Having worked in the U.S., they are experts in their fields,
whether business or medicine or academics. This is the pool
of talent that we want to tap in India where it is needed.
Any reason why such activity was missing earlier?
One, of course, was that many Indians had just migrated and
were still settling down. But more important, then India was
not ready for receiving help from the Diaspara.
Today, India is globalized, the economy is deregulated, the
policies are liberalized, and there is the huge success of
IT that is both global and Indian. Above all, India -- and
Indians -- is now much more self-confident about itself. It
doesn't view help from abroad with suspicion.
In the 1980's non-resident Indians were seen with
suspicion but now they are welcome. What was missing earlier?
I think it was fear. Indians then didn't know about the NRI
and he was viewed with suspicion.
What has also made a huge change is the fact that earlier,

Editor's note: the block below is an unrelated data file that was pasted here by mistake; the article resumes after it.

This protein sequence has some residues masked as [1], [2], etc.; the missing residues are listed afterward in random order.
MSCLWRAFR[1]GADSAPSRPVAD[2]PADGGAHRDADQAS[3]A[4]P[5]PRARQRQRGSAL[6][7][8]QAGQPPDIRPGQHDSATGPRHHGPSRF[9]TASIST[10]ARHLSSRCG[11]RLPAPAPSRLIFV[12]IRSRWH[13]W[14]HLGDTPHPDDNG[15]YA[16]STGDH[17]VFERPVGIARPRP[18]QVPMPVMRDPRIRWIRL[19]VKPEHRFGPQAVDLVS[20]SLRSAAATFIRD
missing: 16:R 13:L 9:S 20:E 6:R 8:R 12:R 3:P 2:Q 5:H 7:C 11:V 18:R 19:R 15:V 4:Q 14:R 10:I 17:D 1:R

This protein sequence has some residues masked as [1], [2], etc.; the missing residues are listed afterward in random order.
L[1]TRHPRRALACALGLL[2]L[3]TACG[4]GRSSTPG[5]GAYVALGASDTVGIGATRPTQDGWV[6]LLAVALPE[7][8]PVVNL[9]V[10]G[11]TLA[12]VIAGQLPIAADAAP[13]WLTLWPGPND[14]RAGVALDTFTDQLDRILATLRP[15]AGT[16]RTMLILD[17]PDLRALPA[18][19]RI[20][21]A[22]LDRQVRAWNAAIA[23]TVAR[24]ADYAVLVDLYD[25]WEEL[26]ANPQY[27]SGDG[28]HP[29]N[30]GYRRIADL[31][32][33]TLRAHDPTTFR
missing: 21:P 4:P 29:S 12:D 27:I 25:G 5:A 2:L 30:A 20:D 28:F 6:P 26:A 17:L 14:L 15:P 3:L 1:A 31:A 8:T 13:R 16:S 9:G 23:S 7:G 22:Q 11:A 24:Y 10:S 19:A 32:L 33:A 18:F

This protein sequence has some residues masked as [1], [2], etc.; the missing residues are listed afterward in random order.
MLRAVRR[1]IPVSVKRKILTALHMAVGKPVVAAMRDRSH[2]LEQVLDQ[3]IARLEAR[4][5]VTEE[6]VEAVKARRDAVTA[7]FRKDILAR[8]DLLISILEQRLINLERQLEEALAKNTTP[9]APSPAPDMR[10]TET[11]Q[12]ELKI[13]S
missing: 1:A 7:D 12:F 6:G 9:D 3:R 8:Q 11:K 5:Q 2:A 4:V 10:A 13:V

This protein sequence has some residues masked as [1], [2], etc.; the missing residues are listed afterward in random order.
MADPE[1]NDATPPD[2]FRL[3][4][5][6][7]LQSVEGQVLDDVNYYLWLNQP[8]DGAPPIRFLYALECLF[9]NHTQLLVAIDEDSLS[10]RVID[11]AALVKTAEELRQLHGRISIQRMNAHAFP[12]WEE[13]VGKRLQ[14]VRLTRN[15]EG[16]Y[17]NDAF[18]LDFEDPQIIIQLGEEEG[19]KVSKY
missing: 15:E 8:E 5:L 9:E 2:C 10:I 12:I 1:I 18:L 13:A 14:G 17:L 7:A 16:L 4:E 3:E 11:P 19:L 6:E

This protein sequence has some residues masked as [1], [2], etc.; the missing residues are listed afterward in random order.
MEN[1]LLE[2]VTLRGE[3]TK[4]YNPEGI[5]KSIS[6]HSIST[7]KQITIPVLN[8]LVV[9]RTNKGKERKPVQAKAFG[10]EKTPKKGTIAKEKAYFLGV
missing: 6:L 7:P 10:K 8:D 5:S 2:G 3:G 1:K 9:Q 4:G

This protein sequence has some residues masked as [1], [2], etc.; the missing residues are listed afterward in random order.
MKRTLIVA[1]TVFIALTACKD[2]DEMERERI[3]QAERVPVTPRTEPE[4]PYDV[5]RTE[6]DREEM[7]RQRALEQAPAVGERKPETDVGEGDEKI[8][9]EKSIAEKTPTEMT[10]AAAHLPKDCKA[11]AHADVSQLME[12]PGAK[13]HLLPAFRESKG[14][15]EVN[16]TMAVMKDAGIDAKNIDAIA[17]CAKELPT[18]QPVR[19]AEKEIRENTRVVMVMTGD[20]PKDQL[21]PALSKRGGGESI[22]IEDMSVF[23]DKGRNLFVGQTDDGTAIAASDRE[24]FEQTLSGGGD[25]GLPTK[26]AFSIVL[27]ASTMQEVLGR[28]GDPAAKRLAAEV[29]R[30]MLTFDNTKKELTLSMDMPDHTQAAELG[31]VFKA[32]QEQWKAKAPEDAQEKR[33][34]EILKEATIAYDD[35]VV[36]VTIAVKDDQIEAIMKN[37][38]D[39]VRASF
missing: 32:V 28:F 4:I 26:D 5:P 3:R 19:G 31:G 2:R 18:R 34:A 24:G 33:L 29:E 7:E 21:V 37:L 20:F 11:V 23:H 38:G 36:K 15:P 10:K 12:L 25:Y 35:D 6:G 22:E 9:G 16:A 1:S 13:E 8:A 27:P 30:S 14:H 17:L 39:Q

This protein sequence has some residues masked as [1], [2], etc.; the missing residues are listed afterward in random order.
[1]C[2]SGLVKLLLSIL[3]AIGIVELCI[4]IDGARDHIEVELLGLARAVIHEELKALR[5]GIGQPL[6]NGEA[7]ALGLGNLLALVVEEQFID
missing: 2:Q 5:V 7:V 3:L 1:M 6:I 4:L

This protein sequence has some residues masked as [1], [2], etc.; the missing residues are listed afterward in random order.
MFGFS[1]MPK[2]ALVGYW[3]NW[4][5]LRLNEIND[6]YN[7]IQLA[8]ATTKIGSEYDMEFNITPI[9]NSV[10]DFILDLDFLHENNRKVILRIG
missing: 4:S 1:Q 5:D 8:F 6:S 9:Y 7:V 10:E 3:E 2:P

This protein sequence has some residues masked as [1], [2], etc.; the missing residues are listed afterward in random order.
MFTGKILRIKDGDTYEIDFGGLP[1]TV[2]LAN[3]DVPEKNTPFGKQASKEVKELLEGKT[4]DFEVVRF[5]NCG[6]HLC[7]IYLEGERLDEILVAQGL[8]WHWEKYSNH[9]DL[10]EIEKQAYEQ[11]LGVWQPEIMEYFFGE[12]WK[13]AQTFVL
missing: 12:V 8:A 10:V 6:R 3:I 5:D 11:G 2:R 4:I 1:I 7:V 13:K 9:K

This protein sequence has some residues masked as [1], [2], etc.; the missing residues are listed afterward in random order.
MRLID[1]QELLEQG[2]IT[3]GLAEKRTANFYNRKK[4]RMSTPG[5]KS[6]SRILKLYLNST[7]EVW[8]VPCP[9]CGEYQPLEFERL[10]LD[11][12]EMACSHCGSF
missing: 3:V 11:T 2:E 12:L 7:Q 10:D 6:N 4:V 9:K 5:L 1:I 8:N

traveling to India was very expensive. Now it is so cheap
that my son called to say that he was joining me for four
days during his Christmas week leave. The increased travel
from the U.S. to India has helped Indians view the NRI favorably.
And while earlier the NRI was sought after for the things
he could bring from abroad, now all those things are available
here. Now we want his talent and expertise.
If you are tapping experts from the U.S., isn't it
likely that they will prefer to park their talent in the cities
rather than the villages where most help is needed?
Look, if someone wants to set up a specialist hospital in
a city, I say let him. We need that. But we also need much
more in the villages.
We need education facilities, health facilities, drinking
water, and so on. And I'm sure that along with the experts
who prefer the cities there will be thousands of Indian Americans
willing to work in the villages where so much more remains
to be done.
by GaramChai.com visitor Ram Narayanan <ramn_wins @ adelphia.net>
[Published originally in INDIA ABROAD (PRINT EDITION), DECEMBER
24, 2004 (PAGES A26 &30)]